Ch. 3 FIT5, CIS 110 13F

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Ch. 3 FIT5, CIS 110 13F

  1. 1. Chapter 3 The Basics of Networking Friday, October 18, 13
  2. 2. General Communication • Synchronous communication: – (eg) wired telephone network => circuit-switched network • Asynchronous communication: – (eg) email; the internet => packet-switched network Copyright © 2013 Pearson Education, Inc. Publishing as Pearson Addison-Wesley Friday, October 18, 13
  3. 3. Internet’s Communication Properties • point-to-point, asynchronous communication • fast enough to mimic synchronous communication (e.g., VOIP) • Multicasting is possible (chat rooms, radio, tv) Copyright © 2013 Pearson Education, Inc. Publishing as Pearson Addison-Wesley Friday, October 18, 13
  4. 4. Internet Schematic Diagram Copyright © 2013 Pearson Education, Inc. Publishing as Pearson Addison-Wesley Friday, October 18, 13
  5. 5. Client/Server Structure • Most Internet applications are client/server interaction – click a hyperlink: your computer connects to server – page returned => connection ends – Next connection is brand new => Stateless protocol No memory of prior connection Copyright © 2013 Pearson Education, Inc. Publishing as Pearson Addison-Wesley Friday, October 18, 13
  6. 6. Basic Client/Server Interaction Copyright © 2013 Pearson Education, Inc. Publishing as Pearson Addison-Wesley Friday, October 18, 13
  7. 7. Many Brief Relationships • server can handle many clients at a time • server is busy only for as long as it takes to perform your request • Google: 5,134,000,000 searches/day (2012) Copyright © 2013 Pearson Education, Inc. Publishing as Pearson Addison-Wesley Friday, October 18, 13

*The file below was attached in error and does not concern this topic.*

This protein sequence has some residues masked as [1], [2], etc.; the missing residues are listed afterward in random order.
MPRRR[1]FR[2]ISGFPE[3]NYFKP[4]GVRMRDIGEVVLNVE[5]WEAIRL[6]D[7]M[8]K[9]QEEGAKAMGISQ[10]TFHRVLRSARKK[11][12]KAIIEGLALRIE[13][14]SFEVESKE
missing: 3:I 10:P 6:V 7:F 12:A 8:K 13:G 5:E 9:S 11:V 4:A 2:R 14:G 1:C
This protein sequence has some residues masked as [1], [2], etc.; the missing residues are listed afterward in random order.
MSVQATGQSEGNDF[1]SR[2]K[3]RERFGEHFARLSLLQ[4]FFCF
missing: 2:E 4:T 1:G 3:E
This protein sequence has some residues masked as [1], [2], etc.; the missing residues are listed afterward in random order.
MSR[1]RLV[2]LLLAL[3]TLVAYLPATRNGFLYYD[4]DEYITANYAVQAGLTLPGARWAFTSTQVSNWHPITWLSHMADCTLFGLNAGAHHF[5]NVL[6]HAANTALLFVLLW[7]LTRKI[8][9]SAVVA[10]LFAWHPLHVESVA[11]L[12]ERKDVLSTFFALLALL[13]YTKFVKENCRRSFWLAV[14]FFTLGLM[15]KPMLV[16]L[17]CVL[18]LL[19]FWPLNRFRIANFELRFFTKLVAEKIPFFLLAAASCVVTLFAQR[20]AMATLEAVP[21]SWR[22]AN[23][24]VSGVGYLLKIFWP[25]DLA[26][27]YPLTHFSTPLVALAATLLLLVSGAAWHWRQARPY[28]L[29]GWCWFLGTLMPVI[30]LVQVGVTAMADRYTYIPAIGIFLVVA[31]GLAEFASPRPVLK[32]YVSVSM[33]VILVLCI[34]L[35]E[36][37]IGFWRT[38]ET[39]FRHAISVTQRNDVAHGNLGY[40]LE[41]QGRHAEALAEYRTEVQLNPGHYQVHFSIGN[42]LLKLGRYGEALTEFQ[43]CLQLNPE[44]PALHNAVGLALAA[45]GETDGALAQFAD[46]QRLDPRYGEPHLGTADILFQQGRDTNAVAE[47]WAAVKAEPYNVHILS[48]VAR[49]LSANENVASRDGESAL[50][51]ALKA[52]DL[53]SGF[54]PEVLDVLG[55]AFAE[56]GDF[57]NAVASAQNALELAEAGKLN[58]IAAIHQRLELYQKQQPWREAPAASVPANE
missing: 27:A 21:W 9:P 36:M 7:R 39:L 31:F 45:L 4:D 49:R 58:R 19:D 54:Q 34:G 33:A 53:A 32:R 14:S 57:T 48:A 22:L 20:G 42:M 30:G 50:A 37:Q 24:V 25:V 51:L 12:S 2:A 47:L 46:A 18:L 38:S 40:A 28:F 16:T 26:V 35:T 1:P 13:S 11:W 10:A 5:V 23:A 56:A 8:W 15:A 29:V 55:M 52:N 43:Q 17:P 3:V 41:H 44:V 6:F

8. 8. Client/Server Relationships Copyright © 2013 Pearson Education, Inc. Publishing as Pearson Addison-Wesley Friday, October 18, 13
  9. 9. Internet Protocol (IP) Address • Each computer on the Internet has a unique IP address – four numbers separated by dots: 128.223.223.85 => “dotted quad” – each number is 0–255 (one byte / 8bits each) => “octet” Copyright © 2013 Pearson Education, Inc. Publishing as Pearson Addison-Wesley Friday, October 18, 13
  10. 10. IP Addresses Copyright © 2013 Pearson Education, Inc. Publishing as Pearson Addison-Wesley Friday, October 18, 13
  11. 11. IPv4 Address Exhaustion – each of the four numbers is • in the range 0–255 • requires one byte (8 bits) of memory => “octet” – IP address is 4x8= 32 bits long => IP addresses in short supply. Why? 2^32 = 4.3 billion, a finite number (ask Google the exact value) Copyright © 2013 Pearson Education, Inc. Publishing as Pearson Addison-Wesley Friday, October 18, 13
  12. 12. IPv6: 128 bit addresses – IPv6 addresses will have 16, 8-bit, fields 2^128 = 10^38 – 10^28 times as many addresses as IPv4 – new switching hardware/software is required to handle IPv6 Copyright © 2013 Pearson Education, Inc. Publishing as Pearson Addison-Wesley Friday, October 18, 13